- Luis: Remember, the pharmaceutical industry, way back when—and we’re talking about right after Puerto Rico changed from an agricultural economy to a manufacturing economy, okay? Jen: Mm-hmm. Luis: I really need you to follow me on this. Puerto Rico used to be sugarcane industry. Jen: Yeah. Luis: And we changed. Take my great uncle. He was the governor of Puerto Rico for the other party, the commonwealth party, and him and Governor Luis Munoz Marin came up with this tax incentive with the federal government and 936 were invented, and Puerto Rico changed—completely—and became a manufacturing economy. Jen: Okay. Luis: No more sugar cane; now we’re manufacturing. And when that happened, pharma came to Puerto Rico. What we have to remember is manufacturing industry also included, probably, the largest textile industry. Textile was huge in Puerto Rico. Now— Jen: Is it still there? Luis: No! Why—now, you’re smart. Why do you think textile is gone in Puerto Rico? Where is textile nowadays? Jen: Probably China, India. Luis: Yes, yes! So, in this case, it left to other jurisdictions for minimum wage and for a bunch of other reasons. 936? Yes! It was not great when it left, but the industry changed. Textile goes wherever you have the cheapest labor. And Puerto Rico— Jen: So— Luis: —cannot compete with India, China, Dominican Republic, where people get paid a dollar an hour. Forget it. You can’t compete with that. Jen: And it sounds like the same problem we’re having in California, in Texas, and Massachusetts, and everywhere. Luis: Yeah, yes.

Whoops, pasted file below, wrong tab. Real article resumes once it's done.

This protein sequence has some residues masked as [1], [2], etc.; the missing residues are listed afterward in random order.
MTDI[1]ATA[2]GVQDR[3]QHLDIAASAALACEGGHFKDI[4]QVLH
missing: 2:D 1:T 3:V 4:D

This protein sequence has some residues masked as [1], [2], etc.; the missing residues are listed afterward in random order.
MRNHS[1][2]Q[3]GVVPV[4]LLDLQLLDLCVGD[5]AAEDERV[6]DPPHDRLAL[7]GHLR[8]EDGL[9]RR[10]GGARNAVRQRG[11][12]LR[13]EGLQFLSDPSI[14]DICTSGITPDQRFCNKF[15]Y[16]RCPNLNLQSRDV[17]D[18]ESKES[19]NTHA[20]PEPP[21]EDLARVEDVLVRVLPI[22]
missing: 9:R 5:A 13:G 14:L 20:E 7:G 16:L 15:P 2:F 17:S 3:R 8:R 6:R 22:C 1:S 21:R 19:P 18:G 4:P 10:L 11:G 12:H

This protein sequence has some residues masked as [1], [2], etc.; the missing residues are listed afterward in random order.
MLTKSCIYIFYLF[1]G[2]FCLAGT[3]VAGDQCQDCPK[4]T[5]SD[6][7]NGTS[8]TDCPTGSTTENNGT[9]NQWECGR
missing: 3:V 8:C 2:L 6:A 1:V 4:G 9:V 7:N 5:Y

- Jen: What would you like to see happen on the island? What do you think could help? Luis: Becoming a state. Jen: So that's the goal. Luis: Yes, without a shadow of a doubt, because if we become a state, we are able now to have the congressional mitigation to help us, and we’re able to fight for equal funding so that the state does not need to subsidize such huge percentages. And now we have an equal playing field. Now if I get in debt— Jen: Okay. Luis: Now if I get in debt, go ahead and criticize me all you want. Jen: Well, then you have bankruptcy protection if you go into debt. Luis: Also.